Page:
The Thai Rural Credit System: Public Subsidies, Private Information, and Segmented Markets
Thailand has sought to increase farmers' access to credit by government intervention. In 1966 it created a government agricultural bank to lend solely to farm households, and beginning in the late 1970s it required commerical banks to lend heavily in the rural sector, either directly or by making deposits in the agricultural bank. The result was an enormous expansion of credit in the rural sector. But because formal lenders were either unable or unwilling to solve the information problems involved in the broad range of rural credit transactions, the informal credit sector (which charged interest rates many times higher than the formal sector) continued to thrive. Using household surveys and surveys of moneylenders, this article provides a detailed analysis of the ways in which lenders in the informal sector have solved the information problems of providing credit. The authors argue that the informal sector in competitive, and that high interest rates reflect high information costs, not the scarcity of funds. Copyright 1990 by Oxford University Press.
To our knowledge, this item is not available for
download. To find whether it is available, there are three
1. Check below under "Related research" whether another version of this item is available online.
2. Check on the provider's web page whether it is in fact available.
3. Perform a search for a similarly titled item that would be available.
Volume (Year): 4 (1990)
Issue (Month): 3 (September)
|Contact details of provider:|| Postal: Oxford University Press, Great Clarendon Street, Oxford OX2 6DP, UK|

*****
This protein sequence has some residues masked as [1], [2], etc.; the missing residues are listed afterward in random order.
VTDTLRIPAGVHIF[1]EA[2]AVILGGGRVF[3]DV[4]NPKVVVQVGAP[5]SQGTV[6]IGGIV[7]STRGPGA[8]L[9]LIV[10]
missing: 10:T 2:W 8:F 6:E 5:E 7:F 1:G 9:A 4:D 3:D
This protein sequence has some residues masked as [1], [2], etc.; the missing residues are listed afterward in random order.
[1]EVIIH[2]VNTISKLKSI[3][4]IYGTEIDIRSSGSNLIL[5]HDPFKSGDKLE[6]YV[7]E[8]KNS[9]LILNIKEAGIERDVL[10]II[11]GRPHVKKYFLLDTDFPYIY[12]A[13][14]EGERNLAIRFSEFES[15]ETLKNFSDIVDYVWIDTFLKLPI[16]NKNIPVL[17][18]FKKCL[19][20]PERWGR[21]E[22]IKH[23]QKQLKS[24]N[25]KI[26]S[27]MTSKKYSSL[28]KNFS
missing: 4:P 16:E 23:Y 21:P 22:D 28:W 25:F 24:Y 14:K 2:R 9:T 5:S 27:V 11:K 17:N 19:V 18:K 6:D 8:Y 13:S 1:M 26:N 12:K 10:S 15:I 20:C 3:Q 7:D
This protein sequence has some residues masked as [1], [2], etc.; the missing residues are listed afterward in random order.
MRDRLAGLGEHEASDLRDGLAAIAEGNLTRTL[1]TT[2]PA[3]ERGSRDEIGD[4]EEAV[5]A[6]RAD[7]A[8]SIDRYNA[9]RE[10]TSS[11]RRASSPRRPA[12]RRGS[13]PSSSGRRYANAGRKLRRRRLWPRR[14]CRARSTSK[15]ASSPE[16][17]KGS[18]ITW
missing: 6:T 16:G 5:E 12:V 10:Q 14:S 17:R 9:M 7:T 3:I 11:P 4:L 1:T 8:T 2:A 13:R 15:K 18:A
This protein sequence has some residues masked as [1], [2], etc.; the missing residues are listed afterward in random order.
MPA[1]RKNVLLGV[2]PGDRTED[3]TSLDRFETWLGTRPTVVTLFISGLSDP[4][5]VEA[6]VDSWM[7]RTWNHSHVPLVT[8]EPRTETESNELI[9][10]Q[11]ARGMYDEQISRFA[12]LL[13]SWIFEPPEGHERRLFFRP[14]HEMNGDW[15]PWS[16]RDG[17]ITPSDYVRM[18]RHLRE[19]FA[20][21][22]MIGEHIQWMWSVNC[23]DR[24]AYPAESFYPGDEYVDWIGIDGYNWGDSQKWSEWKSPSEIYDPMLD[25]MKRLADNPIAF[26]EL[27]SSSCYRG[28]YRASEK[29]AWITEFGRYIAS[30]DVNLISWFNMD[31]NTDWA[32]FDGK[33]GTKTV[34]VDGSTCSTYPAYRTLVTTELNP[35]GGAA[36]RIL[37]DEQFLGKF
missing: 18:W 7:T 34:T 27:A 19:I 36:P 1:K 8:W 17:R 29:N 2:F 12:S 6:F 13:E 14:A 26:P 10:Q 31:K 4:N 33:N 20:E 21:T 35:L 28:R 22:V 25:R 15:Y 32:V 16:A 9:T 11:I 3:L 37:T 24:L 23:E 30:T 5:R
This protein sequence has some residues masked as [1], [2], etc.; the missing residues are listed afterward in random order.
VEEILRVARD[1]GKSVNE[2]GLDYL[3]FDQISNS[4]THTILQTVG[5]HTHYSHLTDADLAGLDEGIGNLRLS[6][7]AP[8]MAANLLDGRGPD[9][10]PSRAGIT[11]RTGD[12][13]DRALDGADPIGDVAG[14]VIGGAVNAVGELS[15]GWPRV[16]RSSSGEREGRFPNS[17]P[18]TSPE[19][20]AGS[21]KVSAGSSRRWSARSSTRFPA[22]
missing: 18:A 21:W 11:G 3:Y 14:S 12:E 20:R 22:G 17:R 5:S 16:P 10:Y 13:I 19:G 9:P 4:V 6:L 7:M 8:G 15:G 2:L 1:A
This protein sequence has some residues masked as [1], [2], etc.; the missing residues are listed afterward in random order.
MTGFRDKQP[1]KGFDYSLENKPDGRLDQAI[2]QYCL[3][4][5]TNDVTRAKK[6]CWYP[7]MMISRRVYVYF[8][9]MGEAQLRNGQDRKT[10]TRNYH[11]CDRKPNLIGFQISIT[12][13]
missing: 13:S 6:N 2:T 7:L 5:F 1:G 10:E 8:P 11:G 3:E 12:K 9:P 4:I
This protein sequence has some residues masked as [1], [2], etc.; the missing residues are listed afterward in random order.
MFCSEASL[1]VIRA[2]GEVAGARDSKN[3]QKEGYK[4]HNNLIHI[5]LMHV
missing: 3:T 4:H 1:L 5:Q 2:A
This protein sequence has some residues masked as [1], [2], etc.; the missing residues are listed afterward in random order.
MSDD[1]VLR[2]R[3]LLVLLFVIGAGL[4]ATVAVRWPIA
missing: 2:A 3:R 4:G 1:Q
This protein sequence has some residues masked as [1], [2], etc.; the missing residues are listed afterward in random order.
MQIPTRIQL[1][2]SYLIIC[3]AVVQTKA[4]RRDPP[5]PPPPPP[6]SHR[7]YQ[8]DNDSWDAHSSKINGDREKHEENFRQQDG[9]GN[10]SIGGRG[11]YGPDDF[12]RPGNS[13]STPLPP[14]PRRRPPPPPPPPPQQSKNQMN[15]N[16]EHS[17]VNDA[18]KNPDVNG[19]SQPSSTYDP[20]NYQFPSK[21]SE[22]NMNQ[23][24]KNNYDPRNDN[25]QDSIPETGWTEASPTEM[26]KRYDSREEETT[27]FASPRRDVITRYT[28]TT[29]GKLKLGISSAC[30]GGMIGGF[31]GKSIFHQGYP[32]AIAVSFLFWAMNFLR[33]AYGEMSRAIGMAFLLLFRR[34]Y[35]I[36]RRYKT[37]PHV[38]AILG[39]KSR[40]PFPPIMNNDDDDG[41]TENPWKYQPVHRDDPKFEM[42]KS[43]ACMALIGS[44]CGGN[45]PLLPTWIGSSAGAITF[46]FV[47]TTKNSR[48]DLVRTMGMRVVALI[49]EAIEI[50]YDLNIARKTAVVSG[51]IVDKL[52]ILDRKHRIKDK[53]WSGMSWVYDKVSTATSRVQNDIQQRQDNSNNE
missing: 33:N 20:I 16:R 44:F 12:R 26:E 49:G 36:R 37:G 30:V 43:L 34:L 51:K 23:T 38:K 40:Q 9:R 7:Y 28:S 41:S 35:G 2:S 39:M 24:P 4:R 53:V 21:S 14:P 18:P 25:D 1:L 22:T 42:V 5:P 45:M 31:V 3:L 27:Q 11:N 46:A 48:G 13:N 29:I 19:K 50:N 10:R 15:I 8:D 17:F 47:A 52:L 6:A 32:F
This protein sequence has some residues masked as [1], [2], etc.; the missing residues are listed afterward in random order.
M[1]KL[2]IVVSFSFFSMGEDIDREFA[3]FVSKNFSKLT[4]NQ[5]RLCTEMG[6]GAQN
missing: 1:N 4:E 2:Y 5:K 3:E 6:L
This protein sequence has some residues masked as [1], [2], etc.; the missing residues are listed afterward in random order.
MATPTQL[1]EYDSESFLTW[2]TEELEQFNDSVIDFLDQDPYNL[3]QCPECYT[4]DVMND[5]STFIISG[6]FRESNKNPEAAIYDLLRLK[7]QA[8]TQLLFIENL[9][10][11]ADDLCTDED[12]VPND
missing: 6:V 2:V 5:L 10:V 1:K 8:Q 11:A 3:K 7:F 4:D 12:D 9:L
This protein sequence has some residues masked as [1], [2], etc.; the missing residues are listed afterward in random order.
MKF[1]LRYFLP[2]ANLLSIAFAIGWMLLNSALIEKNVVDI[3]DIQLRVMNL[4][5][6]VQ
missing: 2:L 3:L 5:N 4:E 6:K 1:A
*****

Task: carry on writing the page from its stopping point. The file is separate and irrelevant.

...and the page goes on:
Phone: (202) 477-1234
Fax: 01865 267 985
Web page: http://wber.oxfordjournals.org/
More information through EDIRC
|Order Information:||Web: http://www.oup.co.uk/journals|
When requesting a correction, please mention this item's handle: RePEc:oup:wbecrv:v:4:y:1990:i:3:p:271-95. See general information about how to correct material in RePEc.
For technical questions regarding this item, or to correct its authors, title, abstract, bibliographic or download information, contact: (Oxford University Press)or (Christopher F. Baum)
If you have authored this item and are not yet registered with RePEc, we encourage you to do it here. This allows to link your profile to this item. It also allows you to accept potential citations to this item that we are uncertain about.
If references are entirely missing, you can add them using this form.
If the full references list an item that is present in RePEc, but the system did not link to it, you can help with this form.
If you know of missing items citing this one, you can help us creating those links by adding the relevant references in the same way as above, for each refering item. If you are a registered author of this item, you may also want to check the "citations" tab in your profile, as there may be some citations waiting for confirmation.
Please note that corrections may take a couple of weeks to filter through the various RePEc services.